skaealex

“Technology is just a tool. In terms of getting the kids working together and motivating them, the teacher is most important.” – Bill Gates

CEP 810 – Week 1: Learning, Understanding, and Conceptual Change

on May 15, 2014

This week in CEP 810, I was asked to read three chapters of a thought-provoking book by Bransford, Brown & Cocking (2000) entitled How People Learn. Afterwards, I responded to the piece through a short essay, explaining my own thoughts regarding the definition of learning, as well as how people who have varying levels of expertise learn differently from one another. In my essay, found here, I define learning as the process through which a concept is acquired and then applied in a new or innovative way. I argue that in order for one to truly “learn” a new concept, the individual must have the ability to transfer the material to a different context. I also reflect on how educators can help learners become better thinkers by teaching the process of metacognition. I welcome any comments or feedback regarding this topic!

 

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2 responses to “CEP 810 – Week 1: Learning, Understanding, and Conceptual Change

  1. seremji1 says:

    Alex, I loved your thinking about activating background knowledge and using that as a starting point for new instruction. The example you gave of starting decimal instruction with a concept they already knew, money, was a great example of how to practically do this in the classroom. I think it can be very impactful when we focus on kids’ strengths instead of deficits. I work within the world of special education, I am a teacher for the deaf and hard of hearing, and much too often the focus is on what our students can not do and what areas they need additional support in. Especially with sensory impairments, such as hearing loss, I feel deficits become even more of a focus. Looking at strengths, for example a student who is deaf understanding being more of a visual learner provides a source of helpful information on how to better support the student. I don’t need to help the student “hear better” because that can not happen, but I can help them find a different route to help them understand the same concept. I believe starting with students strengths and then expanding them, like you state, is a great teaching practices in all settings. Thanks for your thoughts on the article!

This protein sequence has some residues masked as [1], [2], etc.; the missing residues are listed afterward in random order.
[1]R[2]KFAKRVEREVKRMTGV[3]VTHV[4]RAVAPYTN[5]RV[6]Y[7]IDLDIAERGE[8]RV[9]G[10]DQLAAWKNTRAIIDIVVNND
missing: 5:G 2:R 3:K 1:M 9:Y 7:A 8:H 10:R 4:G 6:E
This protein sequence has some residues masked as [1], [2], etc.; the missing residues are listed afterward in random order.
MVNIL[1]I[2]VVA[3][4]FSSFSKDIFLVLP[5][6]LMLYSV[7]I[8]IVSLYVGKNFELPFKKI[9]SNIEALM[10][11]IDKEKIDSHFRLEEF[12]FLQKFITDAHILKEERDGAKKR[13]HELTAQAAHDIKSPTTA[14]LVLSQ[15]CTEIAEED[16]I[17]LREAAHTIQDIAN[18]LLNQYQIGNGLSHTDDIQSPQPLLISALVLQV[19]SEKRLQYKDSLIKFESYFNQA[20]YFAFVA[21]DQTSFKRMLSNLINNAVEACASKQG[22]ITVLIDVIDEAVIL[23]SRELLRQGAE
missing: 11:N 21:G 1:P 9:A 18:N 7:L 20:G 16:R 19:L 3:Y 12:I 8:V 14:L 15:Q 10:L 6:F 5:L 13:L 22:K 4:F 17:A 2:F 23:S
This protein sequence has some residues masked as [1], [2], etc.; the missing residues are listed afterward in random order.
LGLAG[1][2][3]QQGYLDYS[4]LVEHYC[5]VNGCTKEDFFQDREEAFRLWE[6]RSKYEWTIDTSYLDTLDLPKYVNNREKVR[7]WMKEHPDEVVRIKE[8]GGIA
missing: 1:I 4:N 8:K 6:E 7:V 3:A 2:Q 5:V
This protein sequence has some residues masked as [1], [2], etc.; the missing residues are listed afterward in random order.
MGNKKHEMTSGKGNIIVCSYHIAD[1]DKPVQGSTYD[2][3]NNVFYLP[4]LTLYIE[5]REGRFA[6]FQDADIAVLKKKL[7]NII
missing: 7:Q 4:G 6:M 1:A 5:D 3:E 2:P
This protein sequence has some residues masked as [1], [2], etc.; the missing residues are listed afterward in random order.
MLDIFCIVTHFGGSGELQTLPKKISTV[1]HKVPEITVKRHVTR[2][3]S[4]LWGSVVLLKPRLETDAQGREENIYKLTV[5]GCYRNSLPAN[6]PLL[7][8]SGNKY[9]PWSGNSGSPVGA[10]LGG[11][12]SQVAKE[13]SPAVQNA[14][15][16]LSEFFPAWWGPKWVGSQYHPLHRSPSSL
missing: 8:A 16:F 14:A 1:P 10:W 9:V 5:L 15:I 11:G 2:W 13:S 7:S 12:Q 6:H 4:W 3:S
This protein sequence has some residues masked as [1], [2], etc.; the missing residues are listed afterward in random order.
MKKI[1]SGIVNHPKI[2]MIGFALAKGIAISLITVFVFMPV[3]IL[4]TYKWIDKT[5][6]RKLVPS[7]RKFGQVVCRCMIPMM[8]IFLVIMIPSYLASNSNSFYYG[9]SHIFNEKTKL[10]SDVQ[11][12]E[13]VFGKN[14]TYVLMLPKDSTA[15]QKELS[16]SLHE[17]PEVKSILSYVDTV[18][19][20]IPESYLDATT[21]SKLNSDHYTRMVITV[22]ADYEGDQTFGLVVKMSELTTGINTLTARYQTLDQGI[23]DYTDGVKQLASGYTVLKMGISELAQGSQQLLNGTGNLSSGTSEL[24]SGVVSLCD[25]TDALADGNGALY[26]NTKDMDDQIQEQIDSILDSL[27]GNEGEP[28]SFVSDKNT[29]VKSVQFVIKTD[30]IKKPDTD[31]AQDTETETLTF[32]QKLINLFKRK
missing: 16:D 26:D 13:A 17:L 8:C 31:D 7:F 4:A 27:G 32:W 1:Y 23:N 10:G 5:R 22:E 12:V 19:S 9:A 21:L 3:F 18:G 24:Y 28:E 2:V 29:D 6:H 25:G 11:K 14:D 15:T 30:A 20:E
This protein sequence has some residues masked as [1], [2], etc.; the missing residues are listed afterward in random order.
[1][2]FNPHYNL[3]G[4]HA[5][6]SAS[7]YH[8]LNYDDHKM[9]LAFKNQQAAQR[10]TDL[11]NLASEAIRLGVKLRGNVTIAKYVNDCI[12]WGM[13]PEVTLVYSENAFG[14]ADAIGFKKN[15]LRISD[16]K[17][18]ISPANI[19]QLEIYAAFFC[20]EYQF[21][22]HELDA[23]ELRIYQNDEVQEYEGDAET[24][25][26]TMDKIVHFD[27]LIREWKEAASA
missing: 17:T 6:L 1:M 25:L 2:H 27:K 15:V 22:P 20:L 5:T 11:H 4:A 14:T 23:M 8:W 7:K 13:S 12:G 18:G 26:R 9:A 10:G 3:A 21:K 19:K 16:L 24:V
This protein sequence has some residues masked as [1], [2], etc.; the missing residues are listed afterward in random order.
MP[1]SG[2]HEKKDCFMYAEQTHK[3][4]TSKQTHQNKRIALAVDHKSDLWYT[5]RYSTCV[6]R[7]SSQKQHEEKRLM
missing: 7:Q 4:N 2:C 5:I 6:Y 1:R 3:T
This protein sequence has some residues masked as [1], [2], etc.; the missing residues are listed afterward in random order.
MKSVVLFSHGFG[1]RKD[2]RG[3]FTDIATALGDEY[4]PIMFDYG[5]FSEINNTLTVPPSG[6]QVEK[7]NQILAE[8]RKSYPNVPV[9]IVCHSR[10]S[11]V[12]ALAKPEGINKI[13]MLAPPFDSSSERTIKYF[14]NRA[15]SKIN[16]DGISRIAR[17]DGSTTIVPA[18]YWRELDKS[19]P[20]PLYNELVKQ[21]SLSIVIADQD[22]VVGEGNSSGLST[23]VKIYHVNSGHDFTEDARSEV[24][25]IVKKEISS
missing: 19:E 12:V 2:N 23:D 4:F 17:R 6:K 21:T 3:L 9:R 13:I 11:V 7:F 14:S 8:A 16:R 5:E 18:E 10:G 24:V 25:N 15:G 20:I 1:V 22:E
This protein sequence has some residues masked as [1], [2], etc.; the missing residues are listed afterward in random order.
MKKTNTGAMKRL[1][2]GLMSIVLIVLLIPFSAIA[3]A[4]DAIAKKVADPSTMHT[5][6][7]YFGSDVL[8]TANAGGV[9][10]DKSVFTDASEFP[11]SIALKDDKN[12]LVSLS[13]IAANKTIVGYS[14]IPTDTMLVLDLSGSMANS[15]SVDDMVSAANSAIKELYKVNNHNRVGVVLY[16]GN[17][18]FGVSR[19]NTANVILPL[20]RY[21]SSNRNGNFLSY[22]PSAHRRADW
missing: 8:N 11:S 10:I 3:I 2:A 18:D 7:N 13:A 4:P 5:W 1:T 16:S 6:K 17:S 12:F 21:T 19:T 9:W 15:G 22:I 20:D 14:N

• seremji1 says:

      Stephanie, I apologize as referring to you as Alex above. I got mixed up on your name! I would edit it if I could figure out how to. I hope you accept my apology!

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